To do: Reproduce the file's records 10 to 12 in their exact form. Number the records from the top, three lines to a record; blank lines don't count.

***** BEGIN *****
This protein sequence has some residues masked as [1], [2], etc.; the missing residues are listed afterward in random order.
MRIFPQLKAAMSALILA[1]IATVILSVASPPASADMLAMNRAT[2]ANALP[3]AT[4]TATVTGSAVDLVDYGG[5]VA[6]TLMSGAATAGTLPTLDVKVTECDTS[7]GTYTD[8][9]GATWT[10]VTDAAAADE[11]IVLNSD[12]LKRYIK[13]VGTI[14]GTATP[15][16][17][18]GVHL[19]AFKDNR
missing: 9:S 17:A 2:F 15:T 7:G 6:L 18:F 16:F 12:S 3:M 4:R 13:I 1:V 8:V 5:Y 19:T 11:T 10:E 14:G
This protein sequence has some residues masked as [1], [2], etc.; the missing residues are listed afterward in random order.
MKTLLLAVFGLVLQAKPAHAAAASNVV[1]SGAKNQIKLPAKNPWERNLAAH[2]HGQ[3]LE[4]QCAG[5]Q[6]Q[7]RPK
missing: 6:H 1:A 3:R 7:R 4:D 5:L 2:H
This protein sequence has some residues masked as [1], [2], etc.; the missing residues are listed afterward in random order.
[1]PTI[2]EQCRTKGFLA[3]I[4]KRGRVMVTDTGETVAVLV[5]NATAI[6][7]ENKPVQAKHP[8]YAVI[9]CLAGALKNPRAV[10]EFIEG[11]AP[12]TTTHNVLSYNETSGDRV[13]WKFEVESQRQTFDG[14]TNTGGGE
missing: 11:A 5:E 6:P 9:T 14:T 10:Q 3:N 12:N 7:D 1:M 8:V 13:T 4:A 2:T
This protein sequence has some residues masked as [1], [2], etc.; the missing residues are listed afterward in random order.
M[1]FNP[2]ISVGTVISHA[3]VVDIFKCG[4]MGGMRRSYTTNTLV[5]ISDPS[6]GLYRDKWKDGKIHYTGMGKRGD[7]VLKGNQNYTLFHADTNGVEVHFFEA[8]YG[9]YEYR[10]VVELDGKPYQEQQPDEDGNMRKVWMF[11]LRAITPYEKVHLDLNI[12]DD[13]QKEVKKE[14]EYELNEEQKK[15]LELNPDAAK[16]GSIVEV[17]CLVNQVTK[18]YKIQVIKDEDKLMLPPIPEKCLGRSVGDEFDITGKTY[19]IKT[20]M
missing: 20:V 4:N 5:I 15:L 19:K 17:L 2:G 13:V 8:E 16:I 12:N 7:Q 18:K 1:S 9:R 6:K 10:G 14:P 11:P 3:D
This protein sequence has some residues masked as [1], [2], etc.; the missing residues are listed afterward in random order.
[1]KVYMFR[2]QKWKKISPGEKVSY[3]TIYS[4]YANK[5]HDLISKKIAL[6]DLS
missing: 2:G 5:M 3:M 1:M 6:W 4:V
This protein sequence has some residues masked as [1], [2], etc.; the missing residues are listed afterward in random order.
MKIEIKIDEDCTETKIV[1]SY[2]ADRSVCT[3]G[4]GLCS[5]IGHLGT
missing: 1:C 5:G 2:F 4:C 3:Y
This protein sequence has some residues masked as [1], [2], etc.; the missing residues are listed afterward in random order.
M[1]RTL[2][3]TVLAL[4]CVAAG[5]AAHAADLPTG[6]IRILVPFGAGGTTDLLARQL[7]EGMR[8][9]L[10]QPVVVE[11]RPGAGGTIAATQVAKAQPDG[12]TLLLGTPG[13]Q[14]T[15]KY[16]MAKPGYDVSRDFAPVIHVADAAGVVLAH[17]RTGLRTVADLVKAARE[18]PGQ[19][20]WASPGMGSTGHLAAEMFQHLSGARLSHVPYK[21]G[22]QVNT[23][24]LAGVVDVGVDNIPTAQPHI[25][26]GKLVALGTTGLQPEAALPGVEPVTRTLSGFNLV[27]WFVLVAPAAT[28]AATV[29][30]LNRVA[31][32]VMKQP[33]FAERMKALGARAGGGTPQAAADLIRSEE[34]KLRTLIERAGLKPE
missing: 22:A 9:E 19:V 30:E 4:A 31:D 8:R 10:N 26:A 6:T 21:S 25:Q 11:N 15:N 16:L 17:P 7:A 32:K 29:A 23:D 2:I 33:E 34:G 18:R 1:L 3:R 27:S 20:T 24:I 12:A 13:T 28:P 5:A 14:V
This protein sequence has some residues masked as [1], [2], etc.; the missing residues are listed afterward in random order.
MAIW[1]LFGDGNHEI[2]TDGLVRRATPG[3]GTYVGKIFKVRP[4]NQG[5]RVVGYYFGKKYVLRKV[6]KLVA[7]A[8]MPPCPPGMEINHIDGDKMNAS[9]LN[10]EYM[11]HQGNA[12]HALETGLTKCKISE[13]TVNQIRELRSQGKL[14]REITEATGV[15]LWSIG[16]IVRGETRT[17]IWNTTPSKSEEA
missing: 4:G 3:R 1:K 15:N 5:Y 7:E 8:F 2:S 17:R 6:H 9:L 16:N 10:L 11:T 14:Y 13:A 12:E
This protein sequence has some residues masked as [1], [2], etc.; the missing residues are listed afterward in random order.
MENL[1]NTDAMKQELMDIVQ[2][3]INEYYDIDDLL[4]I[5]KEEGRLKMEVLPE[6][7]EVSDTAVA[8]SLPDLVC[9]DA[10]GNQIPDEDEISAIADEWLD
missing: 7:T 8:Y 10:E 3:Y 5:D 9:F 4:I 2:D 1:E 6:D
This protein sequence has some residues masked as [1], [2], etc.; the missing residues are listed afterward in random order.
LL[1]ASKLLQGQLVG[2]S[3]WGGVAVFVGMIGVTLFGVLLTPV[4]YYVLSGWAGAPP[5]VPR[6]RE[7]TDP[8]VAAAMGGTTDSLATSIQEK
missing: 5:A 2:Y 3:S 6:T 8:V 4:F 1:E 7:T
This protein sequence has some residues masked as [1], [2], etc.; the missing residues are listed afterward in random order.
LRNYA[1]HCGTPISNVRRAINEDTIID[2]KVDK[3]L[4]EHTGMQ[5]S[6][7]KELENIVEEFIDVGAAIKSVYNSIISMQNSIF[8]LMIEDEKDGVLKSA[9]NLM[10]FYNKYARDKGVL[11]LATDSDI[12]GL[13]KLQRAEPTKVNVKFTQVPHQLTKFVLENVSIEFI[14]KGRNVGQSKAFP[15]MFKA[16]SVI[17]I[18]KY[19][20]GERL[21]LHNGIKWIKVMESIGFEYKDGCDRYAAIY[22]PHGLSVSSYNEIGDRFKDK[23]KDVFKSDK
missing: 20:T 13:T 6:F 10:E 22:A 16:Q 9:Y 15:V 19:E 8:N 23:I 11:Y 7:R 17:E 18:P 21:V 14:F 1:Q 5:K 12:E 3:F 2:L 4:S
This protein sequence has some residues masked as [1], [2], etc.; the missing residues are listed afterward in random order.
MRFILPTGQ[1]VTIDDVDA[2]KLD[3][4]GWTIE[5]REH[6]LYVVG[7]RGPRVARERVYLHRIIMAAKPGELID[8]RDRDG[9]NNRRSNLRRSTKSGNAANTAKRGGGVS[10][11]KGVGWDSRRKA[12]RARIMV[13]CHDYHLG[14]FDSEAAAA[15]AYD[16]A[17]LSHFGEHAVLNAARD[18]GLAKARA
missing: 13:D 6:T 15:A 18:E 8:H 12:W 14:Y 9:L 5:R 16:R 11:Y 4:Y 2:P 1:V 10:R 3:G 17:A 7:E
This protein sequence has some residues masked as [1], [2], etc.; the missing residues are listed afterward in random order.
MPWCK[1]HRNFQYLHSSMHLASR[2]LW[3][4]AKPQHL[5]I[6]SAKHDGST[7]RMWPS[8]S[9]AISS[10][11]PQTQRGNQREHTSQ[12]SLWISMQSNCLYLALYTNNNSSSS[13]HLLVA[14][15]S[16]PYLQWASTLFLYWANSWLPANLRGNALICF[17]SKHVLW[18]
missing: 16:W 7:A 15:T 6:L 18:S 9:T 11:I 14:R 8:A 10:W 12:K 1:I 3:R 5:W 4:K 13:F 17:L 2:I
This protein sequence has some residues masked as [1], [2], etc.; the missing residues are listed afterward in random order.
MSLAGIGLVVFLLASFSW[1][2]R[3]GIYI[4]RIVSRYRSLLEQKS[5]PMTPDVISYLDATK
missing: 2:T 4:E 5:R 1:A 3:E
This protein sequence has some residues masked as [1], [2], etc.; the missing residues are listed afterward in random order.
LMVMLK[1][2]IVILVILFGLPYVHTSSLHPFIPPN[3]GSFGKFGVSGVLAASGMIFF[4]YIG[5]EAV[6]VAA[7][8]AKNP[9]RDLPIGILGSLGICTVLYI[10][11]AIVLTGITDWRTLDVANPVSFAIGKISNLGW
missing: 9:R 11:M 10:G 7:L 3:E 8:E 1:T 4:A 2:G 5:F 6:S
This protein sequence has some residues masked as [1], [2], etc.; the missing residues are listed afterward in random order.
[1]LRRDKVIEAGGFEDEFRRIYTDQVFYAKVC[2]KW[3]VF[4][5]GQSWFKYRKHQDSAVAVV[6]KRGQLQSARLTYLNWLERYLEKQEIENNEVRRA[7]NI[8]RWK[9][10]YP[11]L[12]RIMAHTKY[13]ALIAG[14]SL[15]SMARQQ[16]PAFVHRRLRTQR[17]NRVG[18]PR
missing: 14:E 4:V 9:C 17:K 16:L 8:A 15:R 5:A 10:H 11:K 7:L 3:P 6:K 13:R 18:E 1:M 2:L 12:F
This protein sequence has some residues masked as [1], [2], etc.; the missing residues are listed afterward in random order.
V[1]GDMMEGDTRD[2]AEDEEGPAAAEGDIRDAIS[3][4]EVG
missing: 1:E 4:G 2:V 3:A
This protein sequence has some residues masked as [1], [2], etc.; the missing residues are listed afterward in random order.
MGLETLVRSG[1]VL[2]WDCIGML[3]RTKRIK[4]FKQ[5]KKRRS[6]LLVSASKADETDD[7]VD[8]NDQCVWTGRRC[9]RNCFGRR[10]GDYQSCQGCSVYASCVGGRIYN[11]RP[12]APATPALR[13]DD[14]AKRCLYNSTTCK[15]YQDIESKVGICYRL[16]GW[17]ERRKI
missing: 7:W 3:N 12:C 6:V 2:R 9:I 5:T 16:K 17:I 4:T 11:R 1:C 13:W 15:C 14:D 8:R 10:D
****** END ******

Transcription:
This protein sequence has some residues masked as [1], [2], etc.; the missing residues are listed afterward in random order.
LL[1]ASKLLQGQLVG[2]S[3]WGGVAVFVGMIGVTLFGVLLTPV[4]YYVLSGWAGAPP[5]VPR[6]RE[7]TDP[8]VAAAMGGTTDSLATSIQEK
missing: 5:A 2:Y 3:S 6:T 8:V 4:F 1:E 7:T
This protein sequence has some residues masked as [1], [2], etc.; the missing residues are listed afterward in random order.
LRNYA[1]HCGTPISNVRRAINEDTIID[2]KVDK[3]L[4]EHTGMQ[5]S[6][7]KELENIVEEFIDVGAAIKSVYNSIISMQNSIF[8]LMIEDEKDGVLKSA[9]NLM[10]FYNKYARDKGVL[11]LATDSDI[12]GL[13]KLQRAEPTKVNVKFTQVPHQLTKFVLENVSIEFI[14]KGRNVGQSKAFP[15]MFKA[16]SVI[17]I[18]KY[19][20]GERL[21]LHNGIKWIKVMESIGFEYKDGCDRYAAIY[22]PHGLSVSSYNEIGDRFKDK[23]KDVFKSDK
missing: 20:T 13:T 6:F 10:E 22:A 16:Q 9:Y 15:V 19:E 8:N 23:I 11:Y 7:R 17:E 18:P 21:V 14:F 1:Q 5:K 12:E 3:F 2:L 4:S
This protein sequence has some residues masked as [1], [2], etc.; the missing residues are listed afterward in random order.
MRFILPTGQ[1]VTIDDVDA[2]KLD[3][4]GWTIE[5]REH[6]LYVVG[7]RGPRVARERVYLHRIIMAAKPGELID[8]RDRDG[9]NNRRSNLRRSTKSGNAANTAKRGGGVS[10][11]KGVGWDSRRKA[12]RARIMV[13]CHDYHLG[14]FDSEAAAA[15]AYD[16]A[17]LSHFGEHAVLNAARD[18]GLAKARA
missing: 13:D 6:T 15:A 18:E 8:H 12:W 14:Y 9:L 5:R 16:R 11:Y 4:Y 2:P 1:V 10:R 3:G 17:A 7:E